“What is wrong about being positive?”, a colleague asked the other day. “Today everybody is gloomy and it seems like the whole joie de vivre has disappeared.”
How can you be positive when you are overwhelmed with negative news as soon as you turn on the TV or listen to the radio? “Despite all these negative events, there are still some positive things happening out there. Why is it that nobody talks about it? One can only wonder”, he continued.
“A crisis is not such a bad thing”, a famous Swiss social scientist said some time ago. “It makes people think and come up with new ideas.”
“Yes we can!” was the slogan used in the Obama election campaign and it did send out a positive message that everything is possible when the will is strong. A strong political will has been identified as the missing ingredient in overcoming many of the world’s ills: illiteracy, poverty, hunger, corruption. The list could easily go on: achieving universal primary education, climate change, human rights abuses, insecurity. In a word: integrity.
John Quincy Adams put it this way: “Courage and perseverance have a magical talisman, before which difficulties disappear and obstacles vanish into air.” Or perhaps should we listen to Patricia Neal who alleged that “a strong positive mental attitude will create more miracles than any wonder drug.”
The British philosopher Bertrand Russell once proclaimed: “If there were in the world today any large number of people who desired their own happiness more than they desired the unhappiness of others, we could have paradise in a few years.”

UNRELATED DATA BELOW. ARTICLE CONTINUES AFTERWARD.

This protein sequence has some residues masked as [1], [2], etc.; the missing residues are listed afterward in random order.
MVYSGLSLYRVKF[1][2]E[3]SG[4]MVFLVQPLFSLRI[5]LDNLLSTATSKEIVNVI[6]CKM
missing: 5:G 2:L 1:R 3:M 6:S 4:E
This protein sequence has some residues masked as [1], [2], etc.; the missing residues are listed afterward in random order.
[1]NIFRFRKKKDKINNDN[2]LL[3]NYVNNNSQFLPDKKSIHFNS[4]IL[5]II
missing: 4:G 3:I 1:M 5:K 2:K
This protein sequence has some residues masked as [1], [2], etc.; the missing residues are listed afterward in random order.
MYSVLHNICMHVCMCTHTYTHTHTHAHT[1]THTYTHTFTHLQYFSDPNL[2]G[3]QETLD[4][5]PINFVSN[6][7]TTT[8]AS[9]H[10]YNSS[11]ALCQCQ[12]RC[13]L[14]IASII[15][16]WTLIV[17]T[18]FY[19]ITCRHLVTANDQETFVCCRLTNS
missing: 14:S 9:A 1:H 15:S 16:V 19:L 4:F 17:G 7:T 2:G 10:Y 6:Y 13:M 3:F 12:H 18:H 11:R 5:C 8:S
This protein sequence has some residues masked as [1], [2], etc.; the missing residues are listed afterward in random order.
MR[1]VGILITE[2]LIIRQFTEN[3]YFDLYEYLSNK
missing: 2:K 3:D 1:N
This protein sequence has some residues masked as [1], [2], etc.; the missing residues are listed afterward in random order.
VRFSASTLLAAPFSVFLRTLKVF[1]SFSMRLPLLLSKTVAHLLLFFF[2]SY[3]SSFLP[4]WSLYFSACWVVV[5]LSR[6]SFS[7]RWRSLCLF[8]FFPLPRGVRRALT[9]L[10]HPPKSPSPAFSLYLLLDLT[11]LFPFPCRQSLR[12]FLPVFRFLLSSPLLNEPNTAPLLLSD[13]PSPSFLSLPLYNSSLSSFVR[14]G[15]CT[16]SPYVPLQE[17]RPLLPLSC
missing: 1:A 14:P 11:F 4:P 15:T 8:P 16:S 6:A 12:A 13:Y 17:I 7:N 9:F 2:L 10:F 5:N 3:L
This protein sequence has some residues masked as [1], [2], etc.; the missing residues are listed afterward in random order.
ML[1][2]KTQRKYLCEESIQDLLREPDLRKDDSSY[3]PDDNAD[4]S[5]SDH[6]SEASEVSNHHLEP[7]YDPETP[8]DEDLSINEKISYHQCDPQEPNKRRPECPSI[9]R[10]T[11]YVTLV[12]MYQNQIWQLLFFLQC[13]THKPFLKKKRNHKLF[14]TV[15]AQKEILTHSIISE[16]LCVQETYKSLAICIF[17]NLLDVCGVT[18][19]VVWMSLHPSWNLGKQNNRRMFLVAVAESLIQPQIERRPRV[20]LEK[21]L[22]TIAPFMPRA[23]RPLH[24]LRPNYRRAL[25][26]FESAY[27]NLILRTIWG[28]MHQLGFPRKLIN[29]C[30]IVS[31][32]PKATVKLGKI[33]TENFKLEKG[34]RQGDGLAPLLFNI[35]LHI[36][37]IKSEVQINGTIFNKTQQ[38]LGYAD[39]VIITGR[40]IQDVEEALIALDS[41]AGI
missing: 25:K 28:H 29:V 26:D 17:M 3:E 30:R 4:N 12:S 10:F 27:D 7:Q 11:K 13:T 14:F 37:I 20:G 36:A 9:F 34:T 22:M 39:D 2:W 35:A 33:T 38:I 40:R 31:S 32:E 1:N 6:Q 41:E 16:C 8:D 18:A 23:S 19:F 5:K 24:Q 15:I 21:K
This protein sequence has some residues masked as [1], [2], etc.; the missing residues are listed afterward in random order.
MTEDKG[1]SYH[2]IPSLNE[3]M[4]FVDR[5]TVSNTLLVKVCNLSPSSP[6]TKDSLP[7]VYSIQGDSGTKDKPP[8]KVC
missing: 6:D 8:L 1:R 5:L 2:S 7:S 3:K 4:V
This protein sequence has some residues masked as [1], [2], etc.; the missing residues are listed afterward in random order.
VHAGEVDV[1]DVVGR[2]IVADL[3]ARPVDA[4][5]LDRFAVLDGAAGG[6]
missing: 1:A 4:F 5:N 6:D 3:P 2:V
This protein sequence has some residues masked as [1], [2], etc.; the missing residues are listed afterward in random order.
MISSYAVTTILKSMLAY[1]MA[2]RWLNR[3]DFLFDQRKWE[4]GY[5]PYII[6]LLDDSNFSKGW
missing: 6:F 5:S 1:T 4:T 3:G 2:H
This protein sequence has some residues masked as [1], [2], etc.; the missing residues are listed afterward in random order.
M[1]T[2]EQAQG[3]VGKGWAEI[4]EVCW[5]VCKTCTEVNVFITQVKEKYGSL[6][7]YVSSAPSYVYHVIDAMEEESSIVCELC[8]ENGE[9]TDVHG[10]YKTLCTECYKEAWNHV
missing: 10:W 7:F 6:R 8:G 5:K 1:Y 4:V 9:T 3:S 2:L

On a lighter tone, Herm Albright said: “A positive attitude may not solve all your problems, but it will annoy enough people to make it worth the effort”.
So now we know what to do … Just roll up our sleeves, be positive and start thinking about how we can contribute by doing our best to create a better world…
On these notes, I wish you all a wonderful day! And do not forget the wisdom of Albert Schweitzer: “Happiness is nothing more than good health and a bad memory!”
In a chronology of Irish history, the first accurate census of Ireland in 1841 records a population of 8,175,124. It coincides with the gigantic goodbye signed by 160,000 people and presented to the popular Chief Secretary for Ireland, Lord Morpeth, when he left Dublin in 1841. On the first sheet the testimonial contains the names of nobility, first being that of the Duke of Leinster and the rest of the organising committee. Most of the signatories were from the aristocracy, gentry and professional and merchant classes. Further research may show that other socio-economic groups were also (...)Achill Island: Co. Mayo, Ireland